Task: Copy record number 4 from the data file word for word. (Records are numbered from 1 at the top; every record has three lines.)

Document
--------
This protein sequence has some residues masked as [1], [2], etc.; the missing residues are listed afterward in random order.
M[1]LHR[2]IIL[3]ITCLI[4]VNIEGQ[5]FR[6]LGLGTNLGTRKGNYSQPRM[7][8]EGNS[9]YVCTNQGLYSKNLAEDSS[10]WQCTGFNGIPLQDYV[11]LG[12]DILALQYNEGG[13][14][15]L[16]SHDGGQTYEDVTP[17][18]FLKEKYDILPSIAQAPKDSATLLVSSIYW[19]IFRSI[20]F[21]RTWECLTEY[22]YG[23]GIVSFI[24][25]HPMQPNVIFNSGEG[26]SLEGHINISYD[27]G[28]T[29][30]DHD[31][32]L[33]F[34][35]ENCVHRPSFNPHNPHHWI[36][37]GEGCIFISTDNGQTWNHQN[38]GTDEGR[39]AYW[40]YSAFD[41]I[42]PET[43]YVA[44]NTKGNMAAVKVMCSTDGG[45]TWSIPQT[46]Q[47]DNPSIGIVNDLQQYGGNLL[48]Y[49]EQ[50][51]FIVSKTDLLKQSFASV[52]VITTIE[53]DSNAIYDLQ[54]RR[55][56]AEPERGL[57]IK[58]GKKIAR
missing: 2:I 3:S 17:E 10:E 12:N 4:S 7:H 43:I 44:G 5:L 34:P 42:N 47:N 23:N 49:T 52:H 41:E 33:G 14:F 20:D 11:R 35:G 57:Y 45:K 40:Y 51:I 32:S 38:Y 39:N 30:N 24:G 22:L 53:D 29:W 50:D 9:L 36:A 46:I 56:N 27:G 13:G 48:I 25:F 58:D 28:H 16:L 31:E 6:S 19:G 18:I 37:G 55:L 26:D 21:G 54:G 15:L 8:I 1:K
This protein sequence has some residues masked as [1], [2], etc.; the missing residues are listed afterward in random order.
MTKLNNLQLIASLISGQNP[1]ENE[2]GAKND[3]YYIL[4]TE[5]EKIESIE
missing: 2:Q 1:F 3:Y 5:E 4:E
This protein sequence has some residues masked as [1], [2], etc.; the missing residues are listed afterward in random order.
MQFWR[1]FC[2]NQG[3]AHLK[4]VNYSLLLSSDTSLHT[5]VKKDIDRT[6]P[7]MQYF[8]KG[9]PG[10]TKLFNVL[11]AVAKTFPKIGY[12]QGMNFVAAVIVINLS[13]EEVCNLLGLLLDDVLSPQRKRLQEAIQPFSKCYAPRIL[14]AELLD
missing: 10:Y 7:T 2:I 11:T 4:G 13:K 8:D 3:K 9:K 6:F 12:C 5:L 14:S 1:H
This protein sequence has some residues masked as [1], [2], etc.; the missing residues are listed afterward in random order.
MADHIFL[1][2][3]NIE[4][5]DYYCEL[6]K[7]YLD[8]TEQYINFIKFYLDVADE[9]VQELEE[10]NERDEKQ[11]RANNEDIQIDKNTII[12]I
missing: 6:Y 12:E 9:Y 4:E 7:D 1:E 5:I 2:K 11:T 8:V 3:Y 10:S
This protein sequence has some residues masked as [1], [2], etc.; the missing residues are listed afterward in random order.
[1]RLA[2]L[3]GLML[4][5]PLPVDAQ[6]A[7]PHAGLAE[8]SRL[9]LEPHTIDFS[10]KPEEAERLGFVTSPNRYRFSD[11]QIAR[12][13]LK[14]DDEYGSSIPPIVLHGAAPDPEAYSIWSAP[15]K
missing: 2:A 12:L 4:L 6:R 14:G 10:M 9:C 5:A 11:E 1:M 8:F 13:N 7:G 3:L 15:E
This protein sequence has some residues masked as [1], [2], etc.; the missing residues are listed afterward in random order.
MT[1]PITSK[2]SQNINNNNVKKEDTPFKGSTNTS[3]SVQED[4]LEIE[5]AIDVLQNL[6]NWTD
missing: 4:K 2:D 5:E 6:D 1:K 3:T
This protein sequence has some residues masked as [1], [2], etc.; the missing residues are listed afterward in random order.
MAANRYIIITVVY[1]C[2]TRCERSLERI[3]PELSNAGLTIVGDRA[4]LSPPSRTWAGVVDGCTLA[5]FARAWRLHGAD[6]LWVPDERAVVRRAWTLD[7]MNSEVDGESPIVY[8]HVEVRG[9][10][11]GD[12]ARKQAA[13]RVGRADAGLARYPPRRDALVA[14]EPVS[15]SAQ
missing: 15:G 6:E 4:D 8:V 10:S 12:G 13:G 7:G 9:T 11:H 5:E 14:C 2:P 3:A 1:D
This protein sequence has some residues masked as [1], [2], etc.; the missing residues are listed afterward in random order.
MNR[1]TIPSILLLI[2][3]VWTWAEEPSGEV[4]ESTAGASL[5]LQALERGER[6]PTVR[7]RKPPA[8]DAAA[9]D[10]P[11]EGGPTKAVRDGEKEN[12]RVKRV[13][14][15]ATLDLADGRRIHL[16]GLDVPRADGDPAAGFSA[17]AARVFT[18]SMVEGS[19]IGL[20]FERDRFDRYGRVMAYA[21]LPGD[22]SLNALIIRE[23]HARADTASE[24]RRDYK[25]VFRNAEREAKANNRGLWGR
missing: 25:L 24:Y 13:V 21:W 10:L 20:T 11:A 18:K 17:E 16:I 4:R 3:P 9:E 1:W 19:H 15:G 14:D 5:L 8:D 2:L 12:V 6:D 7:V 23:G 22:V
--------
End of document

This protein sequence has some residues masked as [1], [2], etc.; the missing residues are listed afterward in random order.
MADHIFL[1][2][3]NIE[4][5]DYYCEL[6]K[7]YLD[8]TEQYINFIKFYLDVADE[9]VQELEE[10]NERDEKQ[11]RANNEDIQIDKNTII[12]I
missing: 6:Y 12:E 9:Y 4:E 7:D 1:E 5:I 2:K 11:T 8:V 3:Y 10:S